Vitamin variation in capsicum spp. Provides opportunities to improve nutritional value of human diets

Michael B. Kantar, Justin E. Anderson, Sarah A. Lucht, Kristin Mercer, Vivian Bernau, Kyle A. Case, Nina C. Le, Matthew K. Frederiksen, Haley C. DeKeyser, Zen Zi Wong, Jennifer C. Hastings, David J. Baumler

Research output: Contribution to journalArticlepeer-review

43 Scopus citations


Chile peppers, native to the Americas, have spread around the world and have been integrated into the diets of many cultures. Much like their heat content, nutritional content can vary dramatically between different pepper types. In this study, a diverse set of Chile pepper types were examined for nutrient content. Some pepper types were found to have high levels of vitamin A, vitamin C, or folate. Correlations between nutrient content, species, cultivation status, or geographic region were limited. Varietal selection or plant breeding offer tools to augment nutrient content in peppers. Integration of nutrient rich pepper types into diets that already include peppers could help combat nutrient deficiencies by providing a significant portion of recommended daily nutrients.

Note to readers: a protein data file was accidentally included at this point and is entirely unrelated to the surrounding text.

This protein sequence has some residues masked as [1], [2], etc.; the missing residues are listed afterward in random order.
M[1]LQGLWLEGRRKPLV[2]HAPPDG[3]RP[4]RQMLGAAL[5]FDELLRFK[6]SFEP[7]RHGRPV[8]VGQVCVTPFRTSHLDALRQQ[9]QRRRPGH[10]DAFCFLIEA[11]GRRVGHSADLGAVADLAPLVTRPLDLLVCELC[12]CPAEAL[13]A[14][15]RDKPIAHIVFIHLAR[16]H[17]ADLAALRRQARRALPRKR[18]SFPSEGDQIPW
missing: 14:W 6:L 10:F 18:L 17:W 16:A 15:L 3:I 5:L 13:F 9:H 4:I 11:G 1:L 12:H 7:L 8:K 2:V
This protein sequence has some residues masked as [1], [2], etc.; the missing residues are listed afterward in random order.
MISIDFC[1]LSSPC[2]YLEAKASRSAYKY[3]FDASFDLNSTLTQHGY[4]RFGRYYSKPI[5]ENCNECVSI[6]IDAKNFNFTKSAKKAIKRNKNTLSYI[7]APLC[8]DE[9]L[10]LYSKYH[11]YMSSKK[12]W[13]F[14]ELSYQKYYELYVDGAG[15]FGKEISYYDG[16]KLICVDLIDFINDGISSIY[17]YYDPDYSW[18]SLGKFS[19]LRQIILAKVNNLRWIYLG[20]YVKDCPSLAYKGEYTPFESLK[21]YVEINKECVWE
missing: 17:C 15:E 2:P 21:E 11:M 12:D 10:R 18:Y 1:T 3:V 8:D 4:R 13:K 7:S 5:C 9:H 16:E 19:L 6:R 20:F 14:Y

Original languageEnglish (US)
Article numbere0161464
JournalPloS one
Issue number8
StatePublished - Aug 2016

Bibliographical note

Publisher Copyright:
© 2016 Kantar et al. This is an open access article distributed under the terms of the Creative Commons Attribution License, which permits unrestricted use, distribution, and reproduction in any medium, provided the original author and source are credited.


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